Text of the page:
The Abyss of Human Illusion
by Gilbert Sorrentino
The Last Abyss
A review by Scott Bryan Wilson
It begins with a depressing description of a bottle of Kraft French Dressing. And what better way to open up The Abyss of Human Illusion, the final book from the late Gilbert Sorrentino? Like several of his other novels (e.g., Under the Shadow, Little Casino), it's composed of brief fragments, many of which are narratively unrelated to each other, all depicting a sort of nostalgia for things past versus the repetitive patterns of regrettable human behavior. Abyss is different, however, in that Sorrentino added "commentaries" at the end of the book, creating a need for Infinite Jest-ish double-bookmarking while reading. These commentaries work in really interesting and deceptively complex ways, often clearing up meta-points about the story itself, or -- in an unconventional move which only Sorrentino seems able to pull off -- making a joke funnier by explaining it.
For example, in the third fragment of the book, one that is tinged -- like most in the collection -- with a sadness, as the narrator of the story is aware that he's nearing the end of his life, a man is seen "standing at a dark window," and the commentary informs us: "Fictional characters who stand at dark windows are often constrained to look down at streets gleaming with rain. But not here." As he did often and without mercy in most of his books, Sorrentino takes every opportunity to attack cliche and bad writing and especially "creative writing." In fragment XXVIII, he writes about a man taking a course called Writing for Publication who obsessively reads the fiction in The New Yorker, "trying to absorb and internalize, I suppose is a just word, the strained sophistication of the prose, its nervous hipness, aloof disingenuousness, its remote, somewhat bored whimsy." In another fragment, a fundamentalist Christian dies, and at his home are discovered "some 1,500 pages of pornographic writings . . . rife with solecisms, tattered grammar, bad spelling, and a syntax seemingly borrowed from a lost language."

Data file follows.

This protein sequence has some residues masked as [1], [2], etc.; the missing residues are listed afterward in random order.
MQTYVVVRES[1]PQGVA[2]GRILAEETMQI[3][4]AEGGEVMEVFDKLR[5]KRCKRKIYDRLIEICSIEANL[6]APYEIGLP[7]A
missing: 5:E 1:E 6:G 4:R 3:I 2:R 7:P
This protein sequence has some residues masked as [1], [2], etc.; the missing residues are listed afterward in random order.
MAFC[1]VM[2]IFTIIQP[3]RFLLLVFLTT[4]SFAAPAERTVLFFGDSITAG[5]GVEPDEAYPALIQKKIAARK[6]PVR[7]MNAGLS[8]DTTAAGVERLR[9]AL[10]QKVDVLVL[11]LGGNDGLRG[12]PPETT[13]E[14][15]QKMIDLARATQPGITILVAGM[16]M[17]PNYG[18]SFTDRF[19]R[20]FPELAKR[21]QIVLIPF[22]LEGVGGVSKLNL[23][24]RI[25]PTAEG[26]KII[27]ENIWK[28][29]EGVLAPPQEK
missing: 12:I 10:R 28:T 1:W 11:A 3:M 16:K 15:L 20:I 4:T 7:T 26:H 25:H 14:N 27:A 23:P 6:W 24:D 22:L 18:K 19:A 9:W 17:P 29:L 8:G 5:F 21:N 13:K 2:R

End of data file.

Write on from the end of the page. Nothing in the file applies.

Sorrentino returns again and again to marriages in disarray, and there are several fragments in Abyss that deal with cuckolded husbands or relationships that have almost completely decayed. In one fragment a woman leaves her husband, taking the kids and moving to St. Louis with another man and returning, humiliated, with a new child: "Her husband, perhaps understandably, treated the new child as if he were a demanding visitor who would soon miraculously disappear. As for his wife, he thought of her as a stupid maid whom he occasionally and quite gently, he thought, raped."
Nearly every fragment, however, is infused with the sadness, pain, and boredom of old age. Whether describing lonely men, all of whose friends are dead, or remembering brand names and fashions from times past (on Flagg Brothers shoes: "These shoes were highly popular among high school boys ca. 1945-1947. They had to be dyed cordovan or were considered beneath contempt and unwearable"), Sorrentino manages to make it all terribly funny, even if only in the saddest manner possible. In various commentaries we see how times have changed through phrases like "Philco radios have not been manufactured for many years," "the term 'highball' is no longer in general use," "a checker cab, one of the small, lost pleasures of New York life" and, regarding the word "swell," "a word that is no longer in use, save ironically. The late painter and writer, Fielding Dawson, however, used the word without a trace of irony." In fragment X, Sorrentino sums up life perfectly, saying, "life is, essentially, and maddeningly, a series of mistakes, bad choices, various stupidities, accidents, and unbelievable coincidences." In another fragment, he ends a brutal account of the loneliness and savagery of old age with the hopes that his own old age would have been so different than he'd always imagined, only to find that "he was no better, no cleverer, no more insightful than any shuffling old bastard in the street, absurdly bundled against the slightest breeze."
There are several moments in the book where Sorrentino may have been looping Abyss in with the rest of his body of work: in one fragment, a man's friend sleeps with his wife during the day while he's at work (echoing the chauffeur in Sorrentino's first novel, The Sky Changes); in another fragment there is an alternate version of the memorable "metal zeppelin accident" from Aberration of Starlight (in which a man's buttocks is sliced open by the fin of a toy zeppelin); another fragment, features a sense of doom-laden paranoia ("The hospital is nothing but a den of thieves. Worse than the goddamn firemen") that calls up Grandma from Red the Fiend. Whether this shows an artist unconsciously recycling themes and situations or a deliberate effort to unite his body of work together doesn't really matter: The Abyss of Human Illusion is a monumental final work from one of America's greatest writers.
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